Wilson Memorial High School Junior Grace Day describes Shenandoah Valley Governor's School as "not a cakewalk, but if you can do the work, it's the greatest place to be."
She's not the only one that feels this way. "I would be a fool not to teach at this place," says Mr. Irons, who teaches Technology and Dual-Enrollment Calculus (through Blue Ridge Community College). "I've taught here for 13 years, and I've loved every minute."
According to the Virginia Department of Education, there are currently 19 year-long governor's schools across the state. At the Shenandoah Valley Governor's School, located in Fishersville, students come from all local high schools in Augusta County and the city schools of Staunton and Waynesboro. 200 students attend SVGS and are part of one of two programs- Science, Technology, Engineering, and Math (STEM, for short) or Arts and Humanities (with a focus on Visual Arts or Theater). Students normally apply during their sophomore year in high school, and are encouraged to visit the school during a Spend-a-Day. The prospective student is partnered with a junior that is currently taking classes at the Governor's School, and they spend their time in that student's classes- meeting faculty and students and getting an atmosphere for the school.
Students have opportunities at the Governor's School that go beyond those offered anywhere else. “The technology allows explorations not easily done elsewhere,” says Mr. Klein, environmental chemistry teacher. Opportunities include the electric vehicle team, the FIRST Robotics team, research projects that are submitted to the Virginia Junior Academy of Science (if a student chooses to take the research class), taking college level classes including Dual-Enrollment Physics through James Madison University, hosting students from Romania and South Korea (with also the opportunity to visit schools in these countries), and many more.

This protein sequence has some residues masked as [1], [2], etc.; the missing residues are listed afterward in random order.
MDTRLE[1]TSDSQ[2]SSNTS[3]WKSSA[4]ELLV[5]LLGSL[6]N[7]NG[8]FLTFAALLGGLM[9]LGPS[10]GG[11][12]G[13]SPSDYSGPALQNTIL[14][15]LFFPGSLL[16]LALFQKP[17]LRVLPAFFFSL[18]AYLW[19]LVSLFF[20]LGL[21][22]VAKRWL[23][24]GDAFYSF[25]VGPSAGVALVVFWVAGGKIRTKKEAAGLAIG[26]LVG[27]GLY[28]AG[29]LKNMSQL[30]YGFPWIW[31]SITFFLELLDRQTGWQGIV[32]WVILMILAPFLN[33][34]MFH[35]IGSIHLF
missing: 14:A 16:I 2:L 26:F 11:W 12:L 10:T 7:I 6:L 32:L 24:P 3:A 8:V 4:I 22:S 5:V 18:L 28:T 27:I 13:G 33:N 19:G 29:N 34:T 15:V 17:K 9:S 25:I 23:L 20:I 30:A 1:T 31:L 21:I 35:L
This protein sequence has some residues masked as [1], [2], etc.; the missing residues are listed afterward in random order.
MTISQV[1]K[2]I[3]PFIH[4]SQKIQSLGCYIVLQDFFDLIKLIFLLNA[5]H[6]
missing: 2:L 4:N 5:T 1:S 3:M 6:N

But what sets Governor's School apart from local high schools? Ms. Jensen, a graduate from Stuarts Draft High School and SVGS and now current AP Calculus and Pre-Calculus teacher, explained her views.
"From an administrative standpoint, it doesn't seem different, but when you put the students together, it makes something special happen. They flourish in a way they can't otherwise. (...) Students go way beyond what they learn at their other high schools, and [when I was a student] I liked being around people who cared about school. (...) [Students here] are like flowers under a big forest (normal school conditions). When you take away the trees, they can bloom."
What do current students say?
“I like how I can go to track meets and I know kids from other schools there, not just the kids from Gap. (…) We’re independent, but they [the teachers] will help a lot.” –Lauren Sheriden, Buffalo Gap High School
“Enjoyable…The place for future presidents and the people who will find the cure for cancer.” –Ashley Gartin, Riverheads High School
“People told me it was hard and I didn’t believe them. Be prepared. Soldier on.” –Kathleen Veer, Stuarts Draft High School
What do the teachers want you to know about SVGS?
“Put bright people under pressure, and creative things happen. (…) Creative things happen all the time. That’s what this place is all about- bright, passionate people coming together.” -Mr. O’Neill, Physics teacher
“It’s an awesome opportunity, even for me as a teacher. The students that come are focused and interested.” -Mr. Mustachio, Engineering, AP Computer Science teacher and Network administrator
For more information about Shenandoah Valley Governor's School, visit their website.